by J. S. Absher
Do you see the man in the painting— the one in the procession who alone has seen it shining directly overhead? Hands raised, fingers spread, half in surprise, half in worship, he’d like to stop and ponder but is jostled by the crowd, all of them pushing downhill towards what they are able to imagine—a father, a mother, an infant on her lap—and what they cannot: on the child’s thigh, the red-fleshed fruit, half-peeled and bloody.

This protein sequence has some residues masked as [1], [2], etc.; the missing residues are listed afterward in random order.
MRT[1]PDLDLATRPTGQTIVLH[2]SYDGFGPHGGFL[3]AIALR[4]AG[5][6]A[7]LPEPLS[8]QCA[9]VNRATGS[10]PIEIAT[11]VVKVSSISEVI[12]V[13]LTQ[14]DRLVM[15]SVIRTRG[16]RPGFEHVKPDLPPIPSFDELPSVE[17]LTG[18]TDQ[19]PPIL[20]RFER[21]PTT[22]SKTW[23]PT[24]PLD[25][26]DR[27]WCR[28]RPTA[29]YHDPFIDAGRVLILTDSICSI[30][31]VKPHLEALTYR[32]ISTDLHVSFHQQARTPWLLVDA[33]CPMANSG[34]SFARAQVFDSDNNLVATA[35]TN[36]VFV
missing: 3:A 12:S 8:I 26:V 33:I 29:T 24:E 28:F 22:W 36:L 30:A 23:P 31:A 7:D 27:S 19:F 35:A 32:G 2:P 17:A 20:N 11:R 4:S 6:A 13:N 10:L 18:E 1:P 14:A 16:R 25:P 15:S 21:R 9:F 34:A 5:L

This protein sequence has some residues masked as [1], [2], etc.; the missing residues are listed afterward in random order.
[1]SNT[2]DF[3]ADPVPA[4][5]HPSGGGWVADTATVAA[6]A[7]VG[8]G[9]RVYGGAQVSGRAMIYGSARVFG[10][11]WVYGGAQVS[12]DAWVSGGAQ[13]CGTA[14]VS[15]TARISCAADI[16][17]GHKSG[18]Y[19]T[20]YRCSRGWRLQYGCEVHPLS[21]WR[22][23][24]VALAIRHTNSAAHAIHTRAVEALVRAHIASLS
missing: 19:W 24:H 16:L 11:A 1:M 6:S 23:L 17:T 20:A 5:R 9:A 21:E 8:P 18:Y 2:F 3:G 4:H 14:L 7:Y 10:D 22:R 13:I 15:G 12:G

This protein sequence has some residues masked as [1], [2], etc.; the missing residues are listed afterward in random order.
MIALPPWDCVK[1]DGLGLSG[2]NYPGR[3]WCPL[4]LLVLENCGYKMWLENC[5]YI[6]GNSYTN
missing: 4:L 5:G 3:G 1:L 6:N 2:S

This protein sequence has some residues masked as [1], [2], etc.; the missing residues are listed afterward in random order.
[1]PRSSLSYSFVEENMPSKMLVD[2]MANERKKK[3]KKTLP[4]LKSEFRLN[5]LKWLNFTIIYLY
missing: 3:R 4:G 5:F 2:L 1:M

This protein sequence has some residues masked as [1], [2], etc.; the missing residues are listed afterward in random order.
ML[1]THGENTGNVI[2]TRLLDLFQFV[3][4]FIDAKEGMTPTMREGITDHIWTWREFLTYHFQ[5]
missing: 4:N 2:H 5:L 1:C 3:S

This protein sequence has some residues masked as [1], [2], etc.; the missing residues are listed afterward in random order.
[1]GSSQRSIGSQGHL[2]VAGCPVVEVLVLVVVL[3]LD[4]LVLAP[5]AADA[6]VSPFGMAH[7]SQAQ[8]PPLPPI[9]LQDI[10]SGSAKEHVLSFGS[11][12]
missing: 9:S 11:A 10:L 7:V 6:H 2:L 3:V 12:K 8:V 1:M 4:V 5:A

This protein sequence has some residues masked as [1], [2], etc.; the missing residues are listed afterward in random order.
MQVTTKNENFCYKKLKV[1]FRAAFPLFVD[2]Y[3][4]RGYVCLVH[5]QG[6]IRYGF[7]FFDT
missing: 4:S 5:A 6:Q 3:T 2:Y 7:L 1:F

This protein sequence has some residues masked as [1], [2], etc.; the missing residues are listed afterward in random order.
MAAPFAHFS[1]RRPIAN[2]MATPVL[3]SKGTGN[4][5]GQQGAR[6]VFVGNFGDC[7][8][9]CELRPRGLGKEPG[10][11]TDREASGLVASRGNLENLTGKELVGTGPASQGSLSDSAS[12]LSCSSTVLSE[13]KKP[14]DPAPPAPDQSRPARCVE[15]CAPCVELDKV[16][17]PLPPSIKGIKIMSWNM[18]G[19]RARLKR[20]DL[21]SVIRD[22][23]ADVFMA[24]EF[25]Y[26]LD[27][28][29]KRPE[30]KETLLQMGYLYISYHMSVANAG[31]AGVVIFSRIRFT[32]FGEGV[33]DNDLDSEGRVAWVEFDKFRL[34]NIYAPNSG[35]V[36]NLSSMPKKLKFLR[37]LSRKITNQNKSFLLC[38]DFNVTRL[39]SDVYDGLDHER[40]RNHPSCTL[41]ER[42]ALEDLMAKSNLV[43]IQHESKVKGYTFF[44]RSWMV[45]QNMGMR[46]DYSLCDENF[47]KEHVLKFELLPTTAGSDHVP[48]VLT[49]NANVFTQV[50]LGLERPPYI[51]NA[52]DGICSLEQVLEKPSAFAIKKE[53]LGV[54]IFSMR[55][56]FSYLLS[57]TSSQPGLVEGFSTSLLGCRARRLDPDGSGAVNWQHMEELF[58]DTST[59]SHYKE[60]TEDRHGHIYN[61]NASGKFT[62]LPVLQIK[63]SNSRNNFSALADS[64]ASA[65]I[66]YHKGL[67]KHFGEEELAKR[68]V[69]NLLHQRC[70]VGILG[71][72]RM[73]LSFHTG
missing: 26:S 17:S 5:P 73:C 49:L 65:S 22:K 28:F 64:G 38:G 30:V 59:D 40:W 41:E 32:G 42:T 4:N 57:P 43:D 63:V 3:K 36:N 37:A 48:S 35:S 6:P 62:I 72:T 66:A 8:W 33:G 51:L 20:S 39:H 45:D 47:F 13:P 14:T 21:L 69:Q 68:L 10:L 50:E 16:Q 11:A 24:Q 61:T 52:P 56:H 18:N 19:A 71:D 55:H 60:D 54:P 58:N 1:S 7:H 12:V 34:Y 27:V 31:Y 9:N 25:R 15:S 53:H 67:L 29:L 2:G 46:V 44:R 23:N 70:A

J. S. Absher is a poet and independent scholar. His first full-length book of poetry, Mouth Work (St. Andrews University Press) won the 2015 Lena Shull Competition of the North Carolina Poetry Society. His second full-length collection, Skating Rough Ground, is scheduled to appear next year. Chapbooks are Night Weather (Cynosura, 2010) and The Burial of Anyce Shepherd (Main Street Rag, 2006). Absher is also preparing three books focusing on North Carolina and Southern US history, two of which (Love Letters of a Mississippi Lawyer and My Own Life, or A Deserted Wife) were published this year. He lives in Raleigh, NC, with his wife, Patti. Website: www.js-absher-poetry.com